|posted on 17-Feb-2002 8:17:18 PM by Trinity Star1323|
Rating: R- drug references
Disclaimer: UPN owns Roswell, the characters, and situations. Elizabeth Wurtzel is cool and deserves major props for her book, “More, Now, Again” which this came from, though it was slightly altered. No infringement intended. Nothing is mine.
Summary: Future Fic. Five years into the future. Liz POV
Authors Notes: WARNING: this will be sad and downright depressing, but it does have a point.
Florida. How many times have I run away to Florida by now? God better know because I don’t. But I love it. There are no seasons here. Sure people lie and say that about other places, but as I said, it’s all a lie. Even New Mexico has seasons. I remember a time when I still lived with my parents and would run around the apartment screaming that it was freezing.
It was 85 degrees out. I turned the thermostat up to 90.
But Florida doesn’t have any seasons. The land is flat and the terrain is even flatter. It is always warm. It is always bright. It is always perfect.
I’ll admit that the Christmas lights on the neighboring stores and houses looks silly, but it’s all in good spirit. But the weather is perfect. Or, at least it is most of the time.
There was a hurricane yesterday. It was the evening news and everyone was really frightened by it. Funny, because I wasn’t; I welcomed it.
No one was hurt.
But time stood still for that short period of time.
Time. Now there is a funny word. I can’t even tell time anymore. The only way I can even start to estimate time is by how long I can go between pills.
Ten minutes, maybe if I’m lucky.
I used to be better. I used to be able to wait fifteen minutes and sometimes even a half hour. Before that I could go a whole hour. But that was months ago.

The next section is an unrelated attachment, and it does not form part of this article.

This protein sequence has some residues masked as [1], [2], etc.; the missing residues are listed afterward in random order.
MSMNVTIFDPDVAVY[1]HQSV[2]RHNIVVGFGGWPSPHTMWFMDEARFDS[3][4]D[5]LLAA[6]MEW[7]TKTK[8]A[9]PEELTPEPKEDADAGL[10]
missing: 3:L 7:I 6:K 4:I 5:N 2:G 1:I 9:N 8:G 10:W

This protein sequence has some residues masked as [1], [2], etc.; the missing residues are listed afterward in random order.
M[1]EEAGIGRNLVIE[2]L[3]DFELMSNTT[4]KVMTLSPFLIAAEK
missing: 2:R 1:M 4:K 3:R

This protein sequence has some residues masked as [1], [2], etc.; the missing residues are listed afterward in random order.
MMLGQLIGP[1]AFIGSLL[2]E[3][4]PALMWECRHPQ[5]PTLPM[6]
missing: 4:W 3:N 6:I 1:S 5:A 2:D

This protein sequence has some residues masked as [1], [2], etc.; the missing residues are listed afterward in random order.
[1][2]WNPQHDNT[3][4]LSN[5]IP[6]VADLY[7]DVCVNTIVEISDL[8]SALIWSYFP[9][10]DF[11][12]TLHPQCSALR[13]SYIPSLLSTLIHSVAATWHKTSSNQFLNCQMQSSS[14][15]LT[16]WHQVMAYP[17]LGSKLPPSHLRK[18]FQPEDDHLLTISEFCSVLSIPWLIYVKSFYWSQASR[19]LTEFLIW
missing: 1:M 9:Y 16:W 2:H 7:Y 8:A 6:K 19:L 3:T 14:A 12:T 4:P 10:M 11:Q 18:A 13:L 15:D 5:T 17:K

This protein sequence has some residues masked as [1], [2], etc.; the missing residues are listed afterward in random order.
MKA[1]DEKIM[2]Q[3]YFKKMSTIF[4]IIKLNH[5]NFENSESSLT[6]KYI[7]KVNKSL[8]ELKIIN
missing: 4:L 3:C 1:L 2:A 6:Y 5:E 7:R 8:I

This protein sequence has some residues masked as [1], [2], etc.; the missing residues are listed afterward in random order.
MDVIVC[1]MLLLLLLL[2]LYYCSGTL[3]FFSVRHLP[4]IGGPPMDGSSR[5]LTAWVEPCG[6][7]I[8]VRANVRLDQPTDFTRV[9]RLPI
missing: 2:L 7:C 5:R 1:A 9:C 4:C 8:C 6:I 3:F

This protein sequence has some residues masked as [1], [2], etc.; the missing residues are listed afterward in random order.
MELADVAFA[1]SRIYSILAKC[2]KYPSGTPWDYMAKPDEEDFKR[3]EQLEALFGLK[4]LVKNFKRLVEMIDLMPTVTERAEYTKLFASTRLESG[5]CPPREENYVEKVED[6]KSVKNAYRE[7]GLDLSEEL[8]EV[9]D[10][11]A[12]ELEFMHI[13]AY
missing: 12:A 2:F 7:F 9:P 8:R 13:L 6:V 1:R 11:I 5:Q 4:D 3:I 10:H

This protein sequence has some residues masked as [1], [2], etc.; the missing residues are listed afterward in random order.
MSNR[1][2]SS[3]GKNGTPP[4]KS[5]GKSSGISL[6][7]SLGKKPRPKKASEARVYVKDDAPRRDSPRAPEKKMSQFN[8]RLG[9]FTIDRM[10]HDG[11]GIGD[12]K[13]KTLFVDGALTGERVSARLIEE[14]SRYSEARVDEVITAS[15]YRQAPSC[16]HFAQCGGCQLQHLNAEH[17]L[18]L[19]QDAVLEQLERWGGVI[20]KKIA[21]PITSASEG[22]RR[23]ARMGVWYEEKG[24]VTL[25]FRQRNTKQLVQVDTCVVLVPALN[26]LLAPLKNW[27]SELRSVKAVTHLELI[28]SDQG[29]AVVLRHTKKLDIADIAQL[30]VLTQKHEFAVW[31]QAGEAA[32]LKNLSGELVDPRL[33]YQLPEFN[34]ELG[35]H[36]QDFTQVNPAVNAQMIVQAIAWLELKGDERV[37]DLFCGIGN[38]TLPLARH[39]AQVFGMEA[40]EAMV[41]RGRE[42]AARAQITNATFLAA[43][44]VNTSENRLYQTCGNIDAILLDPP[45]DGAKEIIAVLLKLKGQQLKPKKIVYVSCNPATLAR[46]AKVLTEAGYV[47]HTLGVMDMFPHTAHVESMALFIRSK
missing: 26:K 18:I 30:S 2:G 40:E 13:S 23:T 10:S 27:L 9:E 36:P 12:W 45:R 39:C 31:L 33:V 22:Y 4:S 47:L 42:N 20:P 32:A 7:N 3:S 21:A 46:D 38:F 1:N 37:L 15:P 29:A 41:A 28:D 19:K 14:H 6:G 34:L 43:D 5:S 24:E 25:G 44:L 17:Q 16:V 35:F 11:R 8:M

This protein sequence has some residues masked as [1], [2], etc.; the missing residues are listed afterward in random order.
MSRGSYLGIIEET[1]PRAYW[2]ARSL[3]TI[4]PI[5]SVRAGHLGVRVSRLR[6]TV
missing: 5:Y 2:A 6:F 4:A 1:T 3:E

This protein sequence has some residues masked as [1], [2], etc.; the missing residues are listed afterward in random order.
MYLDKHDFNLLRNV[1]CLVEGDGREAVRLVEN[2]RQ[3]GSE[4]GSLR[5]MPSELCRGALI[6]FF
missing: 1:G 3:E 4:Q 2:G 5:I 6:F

Or maybe weeks. All I know is that time passes slowly, or too fast. Either way, it makes no difference because I can’t even tell.
Every day, every five minutes, every two seconds I crush up my pills and sniff them like dust. You remember doing this. You probably did it during middle or high school, only with pixie sticks. My pills are my pixie sticks. They are my sugar. They act as the sweetness in the days that have none. They drip through me like tupelo honey.
Then they’re gone. That’s when I need more.
I always need more.
For all of my life I’ve needed more.
So now you’re probably asking what’s my fix? My response: anything. Right now my pills are methylphenidate hydrochloride. Brand name, Ritalin.
But I’ll take anything. I’ll take Dexedrine or any other kind of prescription amphetamine that I can get. I used to swallow them. At first it was only ten milligrams a day.
Ten tiny milligrams every four hours and no more than three times a day. At least that was what my doctor said. But one day I took more. I cut one in half in hopes of prolonging the last of my supply. And that’s when it happened. Some powder crumbled off of my uneven slice.
My whole face lit up. I was like a child on Christmas morning. The present was just in my reach and I wanted to rip the wrapping off it.
So I did the only logical thing.
I snorted it up.
And for the first time, something different happened in my brain. It was like some sort of scratchy rush. My throat burned and my eyes teared up.
I loved it.
And since then I’ve been crushing them up like that on purpose.
I inhale thirty-six pills a day.
That’s how I spend my days now. I smash up my pills into beautiful sand-like granules and make it go away.
Right now I live in a hole-in-the-wall apartment behind the Safeway in Safety Harbor, Florida. It’s like some sort of cosmic joke; this whole setup of my life is like some sort of picture from a poster that says, “This is YOUR brain on drugs.”
Most of you knew me before in Roswell, New Mexico so it’s probably pretty hard to imagine or believe this. No one really believes this. I don’t blame them. Sometimes I don’t even believe this.